Fedora Everything Netinstall: general wifi support package?

I want to install Fedora Everything with a minimal base, but there is no “all wifi drivers” package.

I found “Common Networkmanager submodules”, does this include wifi or just the VPNs etc.?

Anaconda often has wifi support while the resulting system may have not.

Fedora netinstall does not ship WiFi drivers to keep the iso image minimal in size. Though not 100% sure if I remember that correctly.

that would make the choice to install a DE incomplete? when installing Fedora Workstation I will have wifi drivers, but not when I install Workstation from netinstall?

Let me find the reference, I think I remember there was a discussion about it and the need to keep the netinstall iso image below 675MB.
Maybe someone else remembers before I get to finding the discussion.

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I may be entirely wrong bc iwl firmware seems to be shipped in the netinstall image …

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I believe the netinstall image does contain various wifi drivers. I seem to recall that it has the hardware drivers for everything and the reduction in size is gained by the image only containing the packages needed to do an absolute minimal install so the user has the choice of what packages, DE, etc to select before the install begins. All the other packages beyond minimal to be installed must be downloaded during the installation.


Are you talking about the resulting system?
It will have the firmware and network manager installed.

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Thats cool!

I edited a “minimal Fedora KDE install guide” yesterday, that came from Fedora 32-ish.

That was extremely complicated, just because there where no wifi drivers included back then.

There seems to be a bit of confusion going on there.

All Fedora installs use the same kernel packages. All normal kernel wifi modules are in kernel-modules or kernel-modules-core, which are always installed by default, and are in all installer environments including the network installer environments.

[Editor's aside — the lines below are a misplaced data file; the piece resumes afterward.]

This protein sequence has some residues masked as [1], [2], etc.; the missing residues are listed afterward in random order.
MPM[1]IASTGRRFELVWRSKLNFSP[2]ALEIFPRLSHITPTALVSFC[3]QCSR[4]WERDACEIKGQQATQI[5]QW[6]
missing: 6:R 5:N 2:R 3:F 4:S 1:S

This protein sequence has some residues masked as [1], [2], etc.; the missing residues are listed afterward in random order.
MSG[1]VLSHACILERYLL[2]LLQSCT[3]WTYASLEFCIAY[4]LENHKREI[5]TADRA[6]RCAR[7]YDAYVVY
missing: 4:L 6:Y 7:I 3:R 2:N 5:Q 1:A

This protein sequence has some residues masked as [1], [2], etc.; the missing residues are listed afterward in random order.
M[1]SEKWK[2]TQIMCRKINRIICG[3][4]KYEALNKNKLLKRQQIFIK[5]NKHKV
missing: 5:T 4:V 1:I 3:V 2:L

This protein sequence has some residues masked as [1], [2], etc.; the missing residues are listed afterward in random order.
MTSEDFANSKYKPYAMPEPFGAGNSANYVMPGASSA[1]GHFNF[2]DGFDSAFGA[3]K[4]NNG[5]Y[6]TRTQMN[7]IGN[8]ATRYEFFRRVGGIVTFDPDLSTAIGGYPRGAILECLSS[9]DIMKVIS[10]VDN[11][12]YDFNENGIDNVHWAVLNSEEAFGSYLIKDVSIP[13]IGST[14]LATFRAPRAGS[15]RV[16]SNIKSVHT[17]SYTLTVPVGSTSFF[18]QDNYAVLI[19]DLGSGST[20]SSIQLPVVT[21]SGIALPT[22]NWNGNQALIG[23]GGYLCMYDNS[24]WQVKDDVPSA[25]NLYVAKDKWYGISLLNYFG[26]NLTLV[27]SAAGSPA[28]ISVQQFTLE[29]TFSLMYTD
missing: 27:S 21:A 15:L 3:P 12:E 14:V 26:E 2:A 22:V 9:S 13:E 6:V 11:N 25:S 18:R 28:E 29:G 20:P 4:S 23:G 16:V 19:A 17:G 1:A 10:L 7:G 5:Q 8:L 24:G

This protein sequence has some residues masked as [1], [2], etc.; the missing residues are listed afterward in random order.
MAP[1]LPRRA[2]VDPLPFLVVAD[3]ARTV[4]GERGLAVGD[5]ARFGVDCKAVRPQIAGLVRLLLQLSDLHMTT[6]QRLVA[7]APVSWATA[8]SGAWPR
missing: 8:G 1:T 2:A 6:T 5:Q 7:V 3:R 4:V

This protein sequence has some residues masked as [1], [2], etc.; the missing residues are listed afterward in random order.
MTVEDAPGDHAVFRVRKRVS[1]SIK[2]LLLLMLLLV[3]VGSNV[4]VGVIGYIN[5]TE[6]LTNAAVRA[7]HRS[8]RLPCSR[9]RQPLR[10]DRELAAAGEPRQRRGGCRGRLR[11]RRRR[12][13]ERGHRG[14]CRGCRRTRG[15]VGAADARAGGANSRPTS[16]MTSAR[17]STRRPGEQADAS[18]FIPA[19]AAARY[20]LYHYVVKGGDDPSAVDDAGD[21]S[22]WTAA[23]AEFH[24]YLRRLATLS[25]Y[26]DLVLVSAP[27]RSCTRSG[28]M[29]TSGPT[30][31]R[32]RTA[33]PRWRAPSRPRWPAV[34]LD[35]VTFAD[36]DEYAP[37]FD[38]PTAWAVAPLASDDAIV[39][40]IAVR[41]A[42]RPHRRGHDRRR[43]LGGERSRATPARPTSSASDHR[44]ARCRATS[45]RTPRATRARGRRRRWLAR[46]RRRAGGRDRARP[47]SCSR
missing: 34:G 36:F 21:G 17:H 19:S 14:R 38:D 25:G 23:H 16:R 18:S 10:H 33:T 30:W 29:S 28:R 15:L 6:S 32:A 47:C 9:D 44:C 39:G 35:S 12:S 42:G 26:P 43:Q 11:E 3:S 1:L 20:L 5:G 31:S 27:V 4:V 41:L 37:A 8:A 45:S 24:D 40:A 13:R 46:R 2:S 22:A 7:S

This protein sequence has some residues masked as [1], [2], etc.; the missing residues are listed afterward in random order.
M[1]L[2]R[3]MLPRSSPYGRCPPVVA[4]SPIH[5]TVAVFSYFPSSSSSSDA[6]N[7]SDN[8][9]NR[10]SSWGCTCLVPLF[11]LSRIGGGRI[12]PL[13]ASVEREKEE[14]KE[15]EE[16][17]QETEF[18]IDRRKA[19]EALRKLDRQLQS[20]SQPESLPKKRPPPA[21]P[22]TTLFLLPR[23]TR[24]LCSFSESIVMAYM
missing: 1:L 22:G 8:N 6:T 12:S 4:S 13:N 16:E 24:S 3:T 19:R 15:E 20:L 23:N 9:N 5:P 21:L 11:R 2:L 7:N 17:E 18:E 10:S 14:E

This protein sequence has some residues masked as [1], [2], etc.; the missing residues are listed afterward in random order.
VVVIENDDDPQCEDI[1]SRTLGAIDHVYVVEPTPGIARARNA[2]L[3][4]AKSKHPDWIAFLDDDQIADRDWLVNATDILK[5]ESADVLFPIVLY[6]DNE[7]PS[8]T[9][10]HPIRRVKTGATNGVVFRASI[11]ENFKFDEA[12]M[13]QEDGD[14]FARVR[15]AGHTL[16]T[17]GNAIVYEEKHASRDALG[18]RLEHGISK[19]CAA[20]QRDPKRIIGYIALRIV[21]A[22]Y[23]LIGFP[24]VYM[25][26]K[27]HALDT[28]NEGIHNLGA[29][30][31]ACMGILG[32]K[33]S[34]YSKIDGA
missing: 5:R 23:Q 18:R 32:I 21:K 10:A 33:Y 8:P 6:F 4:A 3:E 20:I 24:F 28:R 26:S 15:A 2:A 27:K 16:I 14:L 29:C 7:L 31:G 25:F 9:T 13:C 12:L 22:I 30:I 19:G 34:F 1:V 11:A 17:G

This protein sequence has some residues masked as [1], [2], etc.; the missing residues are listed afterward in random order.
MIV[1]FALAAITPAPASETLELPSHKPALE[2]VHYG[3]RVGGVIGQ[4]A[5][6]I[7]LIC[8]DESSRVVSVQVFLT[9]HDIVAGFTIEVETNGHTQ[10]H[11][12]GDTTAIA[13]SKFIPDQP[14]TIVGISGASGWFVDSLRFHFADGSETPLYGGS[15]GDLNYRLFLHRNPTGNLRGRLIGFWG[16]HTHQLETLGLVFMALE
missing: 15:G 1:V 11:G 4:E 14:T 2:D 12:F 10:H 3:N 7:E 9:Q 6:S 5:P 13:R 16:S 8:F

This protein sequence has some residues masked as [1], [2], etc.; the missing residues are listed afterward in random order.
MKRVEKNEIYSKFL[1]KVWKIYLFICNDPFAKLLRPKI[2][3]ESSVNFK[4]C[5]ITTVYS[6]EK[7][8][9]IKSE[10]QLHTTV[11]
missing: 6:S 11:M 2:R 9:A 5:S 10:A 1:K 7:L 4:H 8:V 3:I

All the firmware for them is in subpackages of the linux-firmware package. These are also present in the installer environment on all installer images, including the network installers. However, these are the bits that may not be on installed systems, depending on the package set you choose.

The firmware packages are in the comps group called “hardware-support”. Just about every non-minimal environment includes this group - it’s in the Workstation environment, KDE environment, Server environment, every non-blocking desktop environment and so on. It’s even in the “Basic desktop environment” choice. But, if you do a minimal install, it won’t be included, so any wifi adapter that needs firmware (which is most of them, these days) won’t work.

I don’t think any of this has changed since Fedora 32, I think there’s just a bit of confusion in this thread. The guide @boredsquirrel cited is about doing a minimal install of Fedora and then installing KDE on top of it. Because it starts from a minimal install, it doesn’t have the firmware packages installed, that is all that’s actually needed (the instructions are rather too complicated).


Thanks, so the problem is that there is no possibility to add the @“Hardware support” comp group manually.

That is pretty bad, leading to the big troubles described in that guide.

eh, I mean, it’s something that could be added, but…it’s a minimal install, after all.

The problem is that the Desktop groups contain X11 stuff afaik, In that minimal install I only have Wayland which is cool.